If you are noticing a lack of results from your hard work in or out of the gym, the problem may be your exercise routine—and the fact that it has become, well, routine. Maybe you always run five miles a day or use the same cardiovascular machine. Maybe you always stick to taking the same classes—Monday you spin, Tuesday is kickboxing, Wednesday you spin again and Thursday you do boot camp. If this sounds like you, then it is time for a major routine overhaul in order to maximize results, get stronger and improve your health.
One of the things that tend to hold people back from making a change is the fear of change. You may be one of those women who like to know what you are doing because you know what to expect so there are no surprises. Let’s face it—having a routine is what keeps most of us on track in the first place. But once you have gotten to the point where you have been able to make exercise a part of your daily schedule, you then need to step up your game in order to keep seeing improvement.
Changing your routine can be tricky, but here are a few suggestions to get you started:
- Try a class you have never done or were fearful of trying. Nothing bad will ever happen to you aside from perhaps realizing that you spent so much time avoiding something you may actually enjoy. If you always spin, try a boot camp class. If you always kickbox, try yoga. Not sure what to do? Ask a trainer, instructor, or friend for some advice.
- If you always walk, whether it is outside or on a treadmill, increase your speed, alternate between jogging and walking, increase the incline or run uphill. Just do not settle for doing your usual forty-five minutes at three miles an hour on a flat road. Play with the settings or walk a completely different route. Do the same thing for whatever form of cardiovascular exercise you do often.
- Pick up the weights. There are so many reasons to lift weights and yet many women shy away from the weight room or from even picking up a weight unless they are taking a class that uses them. Dedicate at least two days a week to doing a full-body workout using weights. Not only will your muscles get a serious wake-up call, but your body will be burning calories long after you leave the gym. If you already lift weights, change your sets, reps and the size of your weights. Change the types of weight lifting exercises you do as well.
- Test yourself by tackling something you never thought you could (or would) ever be able to do such as a 5K run, a bike race, mountain climbing, skiing or tackling the toughest class your gym has to offer. Not only will this be a great way to shake things up, but you will also be able to see just how far you have come and how strong you really are. You may be very surprised to learn that you are indeed able to do what you thought you never could.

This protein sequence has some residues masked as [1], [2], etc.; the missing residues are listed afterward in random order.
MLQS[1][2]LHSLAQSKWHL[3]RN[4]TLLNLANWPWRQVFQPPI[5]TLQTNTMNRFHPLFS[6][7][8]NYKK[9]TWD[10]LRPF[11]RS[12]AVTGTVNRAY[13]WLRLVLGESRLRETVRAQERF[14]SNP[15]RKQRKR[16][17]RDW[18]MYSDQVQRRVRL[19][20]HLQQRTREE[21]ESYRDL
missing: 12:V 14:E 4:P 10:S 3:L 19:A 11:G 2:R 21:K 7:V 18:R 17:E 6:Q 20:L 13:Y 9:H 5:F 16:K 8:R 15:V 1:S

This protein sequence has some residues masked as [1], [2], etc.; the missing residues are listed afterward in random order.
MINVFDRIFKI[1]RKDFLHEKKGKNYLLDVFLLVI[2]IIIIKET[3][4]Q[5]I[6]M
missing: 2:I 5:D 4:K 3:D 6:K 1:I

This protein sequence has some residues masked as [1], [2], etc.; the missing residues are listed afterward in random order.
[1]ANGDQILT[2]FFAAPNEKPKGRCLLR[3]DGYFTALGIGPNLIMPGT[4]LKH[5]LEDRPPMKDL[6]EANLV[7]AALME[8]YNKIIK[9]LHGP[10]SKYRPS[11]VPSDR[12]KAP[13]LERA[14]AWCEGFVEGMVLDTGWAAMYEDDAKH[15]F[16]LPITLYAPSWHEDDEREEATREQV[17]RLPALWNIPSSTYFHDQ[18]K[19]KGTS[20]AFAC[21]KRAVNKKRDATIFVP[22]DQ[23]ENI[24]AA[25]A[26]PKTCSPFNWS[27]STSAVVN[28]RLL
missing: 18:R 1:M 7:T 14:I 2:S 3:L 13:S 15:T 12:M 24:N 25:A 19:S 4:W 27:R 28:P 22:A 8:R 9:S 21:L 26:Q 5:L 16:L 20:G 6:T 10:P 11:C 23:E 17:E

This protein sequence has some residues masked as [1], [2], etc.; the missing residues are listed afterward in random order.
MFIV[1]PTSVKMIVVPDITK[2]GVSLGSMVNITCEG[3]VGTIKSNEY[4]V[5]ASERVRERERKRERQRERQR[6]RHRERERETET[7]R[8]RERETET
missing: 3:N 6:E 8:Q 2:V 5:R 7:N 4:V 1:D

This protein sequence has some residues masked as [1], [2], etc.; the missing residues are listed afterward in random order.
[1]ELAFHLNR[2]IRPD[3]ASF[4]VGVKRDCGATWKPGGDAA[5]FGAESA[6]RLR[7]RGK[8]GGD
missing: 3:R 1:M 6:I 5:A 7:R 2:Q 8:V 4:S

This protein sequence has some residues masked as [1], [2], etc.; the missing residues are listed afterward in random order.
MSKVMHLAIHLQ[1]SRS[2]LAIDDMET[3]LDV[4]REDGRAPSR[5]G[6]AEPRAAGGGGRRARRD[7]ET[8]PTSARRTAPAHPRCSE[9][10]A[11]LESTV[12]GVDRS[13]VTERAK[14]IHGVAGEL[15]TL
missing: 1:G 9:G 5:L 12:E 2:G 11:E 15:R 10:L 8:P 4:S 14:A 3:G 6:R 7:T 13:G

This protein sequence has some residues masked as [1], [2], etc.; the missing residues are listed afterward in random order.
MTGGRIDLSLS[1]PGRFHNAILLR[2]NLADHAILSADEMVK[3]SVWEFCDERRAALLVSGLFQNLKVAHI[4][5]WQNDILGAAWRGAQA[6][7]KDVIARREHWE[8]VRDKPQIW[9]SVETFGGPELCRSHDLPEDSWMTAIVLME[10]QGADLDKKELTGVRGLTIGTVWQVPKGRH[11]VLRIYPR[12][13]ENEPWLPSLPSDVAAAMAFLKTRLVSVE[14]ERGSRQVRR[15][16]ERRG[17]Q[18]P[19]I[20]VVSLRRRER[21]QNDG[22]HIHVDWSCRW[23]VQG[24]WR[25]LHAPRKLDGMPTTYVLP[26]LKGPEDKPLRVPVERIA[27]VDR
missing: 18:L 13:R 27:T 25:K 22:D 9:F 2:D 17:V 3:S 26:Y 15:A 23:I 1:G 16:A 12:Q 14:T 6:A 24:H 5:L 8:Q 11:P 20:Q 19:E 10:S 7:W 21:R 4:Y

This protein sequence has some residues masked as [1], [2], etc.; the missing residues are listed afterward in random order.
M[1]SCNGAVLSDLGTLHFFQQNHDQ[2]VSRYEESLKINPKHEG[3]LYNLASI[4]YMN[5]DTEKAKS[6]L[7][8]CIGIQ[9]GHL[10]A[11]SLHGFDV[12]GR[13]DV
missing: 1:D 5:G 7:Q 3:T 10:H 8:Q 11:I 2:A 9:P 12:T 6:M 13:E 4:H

The problem with always doing the same thing is that your body quickly adapts to it. It is no longer hard work for your body to run five miles or bike for twenty. When that happens, you are not going to make any gains in strength, speed or power because your body is not being challenged any more. It is great that you got to that point where your body can handle the workload, but now you need to switch things up so you keep getting stronger, faster and better.
If it is fear that keeps you from change, ask yourself what you are afraid of and why. If failure is your issue, there is no such thing when it comes to exercise. The fact that you are doing something new means you have already succeeded. If you are someone who does not like to try new things, perhaps you can convince a friend to join you so you have support.
Another great way to keep yourself committed to change is to let friends and family know that you are trying something new. By doing that, it is almost certain that you will be asked about your new experience. You certainly do not want to tell your friends and family that you chickened out. When I decided to run my first 5K (I am not a runner at all), I told everyone I knew about my plans knowing full well they would ask me how I did on my first race.
Bottom line—do not let fear, your comfort level or stubbornness get in the way of making progress. In order to see changes, you need to make changes, and that is especially true when it comes to your exercise routine.
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